That is Christopher Daniel Barnes (Spider-Man), Sara Ballantine (Mary Jane), and Joan Lee (Madame Web, and yes she’s also Stan Lee’s wife) taking on the roles they played on the series.
So what else was planned? Mysterio would somehow get the Accelerator and try to bring Dormammu to the show’s dimension, leading to a crossover with Ghost Rider. There’s a kind of shared universe of the Marvel shows from around this time, but not as tightly bound as the DC Animated Universe. Outside of the X-Men crossover it was mostly shared voice actors, though a second Iron Man appearance and the Fantastic Four appearance did not have the same actors if memory serves. The designs were similar, with the exception being the Hulk on his own show versus his Marvel Action Universe appearances (plus the addition of Lou Ferigno as Hulk’s voice), but I don’t know if it was really Saban’s intention to have a joint continuity. At any rate Ghost Rider had shown up both on Fantastic Four and The Incredible Hulk.
Another idea Semper suggested was a tribute to the 80s NBC series Spider-Man And His Amazing Friends as both Iceman and Firestar would join him in a team-up, maybe even getting Frank Welker and Kathy Garver respectively to reprise their roles. I don’t know about that last part, since Dan Gilvezan would obviously not return as Spidey. Other characters not seen in this show before would have been the Puma, the Beetle, Jack O’Lantern, and the overdue debut of Betty Brant, but having a more age-appropriate Betty trying to come between Peter and Mary Jane just sounds like a bad idea at that point. All of Peter’s other love interests had found love elsewhere, so I would have liked to have seen if they could have shown the comic writers how to make that relationship work in the stories instead of trying to find ways to get her out of the way. The article also mentions the Hulk might have shown up, and with the movie rights that kept him from appearing before, the Sandman could make his debut. (Hydro-Man was basically called in as a replacement, given an obsession with Mary Jane, that led to the watery clone of her.)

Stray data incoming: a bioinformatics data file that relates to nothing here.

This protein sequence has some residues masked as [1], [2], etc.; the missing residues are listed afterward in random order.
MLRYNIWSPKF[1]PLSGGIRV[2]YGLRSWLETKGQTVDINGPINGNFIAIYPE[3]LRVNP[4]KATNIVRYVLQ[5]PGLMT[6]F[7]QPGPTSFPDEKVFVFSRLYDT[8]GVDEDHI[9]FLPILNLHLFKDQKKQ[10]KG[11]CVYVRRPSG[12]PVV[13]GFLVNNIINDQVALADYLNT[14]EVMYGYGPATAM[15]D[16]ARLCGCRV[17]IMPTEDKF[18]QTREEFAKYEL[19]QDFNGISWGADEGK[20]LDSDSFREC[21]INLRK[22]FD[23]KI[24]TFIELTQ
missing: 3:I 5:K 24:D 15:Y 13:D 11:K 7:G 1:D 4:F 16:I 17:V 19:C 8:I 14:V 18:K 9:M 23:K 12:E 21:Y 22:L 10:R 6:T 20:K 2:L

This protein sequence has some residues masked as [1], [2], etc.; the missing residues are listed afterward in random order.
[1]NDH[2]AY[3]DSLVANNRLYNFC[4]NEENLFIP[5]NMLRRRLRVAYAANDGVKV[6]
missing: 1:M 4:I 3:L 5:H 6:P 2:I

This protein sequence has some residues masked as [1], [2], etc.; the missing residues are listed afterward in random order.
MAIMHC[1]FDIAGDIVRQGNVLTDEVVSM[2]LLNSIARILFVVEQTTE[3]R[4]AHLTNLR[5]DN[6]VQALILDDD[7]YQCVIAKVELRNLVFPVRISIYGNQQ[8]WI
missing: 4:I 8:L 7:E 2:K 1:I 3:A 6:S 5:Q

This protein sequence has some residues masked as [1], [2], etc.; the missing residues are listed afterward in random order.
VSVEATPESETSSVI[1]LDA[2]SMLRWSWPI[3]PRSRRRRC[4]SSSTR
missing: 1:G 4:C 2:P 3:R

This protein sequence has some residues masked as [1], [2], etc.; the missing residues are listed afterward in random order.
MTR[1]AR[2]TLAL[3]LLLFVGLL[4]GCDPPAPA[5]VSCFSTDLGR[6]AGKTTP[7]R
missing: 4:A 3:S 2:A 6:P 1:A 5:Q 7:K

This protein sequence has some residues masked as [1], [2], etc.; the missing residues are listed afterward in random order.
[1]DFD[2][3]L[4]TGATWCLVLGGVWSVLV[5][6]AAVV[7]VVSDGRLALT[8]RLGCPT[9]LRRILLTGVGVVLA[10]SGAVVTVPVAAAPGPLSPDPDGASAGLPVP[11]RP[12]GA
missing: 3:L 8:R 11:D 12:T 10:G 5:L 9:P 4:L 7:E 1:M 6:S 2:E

Other returning characters besides Mysterio and Dormamuu would have been the Green Goblin and Richard Fisk, revealing Wilson’s son would have been the Rose, the man responsible for killing Jameson’s wife, which is the reason this reality’s version of JJ hates men in masks and the origin of his distrust of Spider-Man. How many of these ideas were changed or thought up after the fact I can’t say. As mentioned, the “Peter Finds Mary Jane” episode alludes to characters that didn’t yet exist in the comics. Miles replaced Peter in the Ultimate Universe before being brought into 616 proper (the dimension of the main Marvel comics universe) while Spider-Gwen is even more recent. However all of these seem like they would have been good ideas.
I’m sorry the show didn’t get another season because of the Mary Jane wrap-up; my head cannon was that she actually ended up in the DCAU, allowing my brain to create a crossover with Spider-Man and Superman even though Batman was the one who shared a spot in the Fox Kids lineup. It would be a nice tribute to the first ever company crossover, and would have been Batman Vs. Teenage Mutant Ninja Turtles by decades in giving us that in animated form. That was probably never planned but what is up there had potential to be a good season. Too bad they all screwed up, and I liked Spider-Man Unlimited.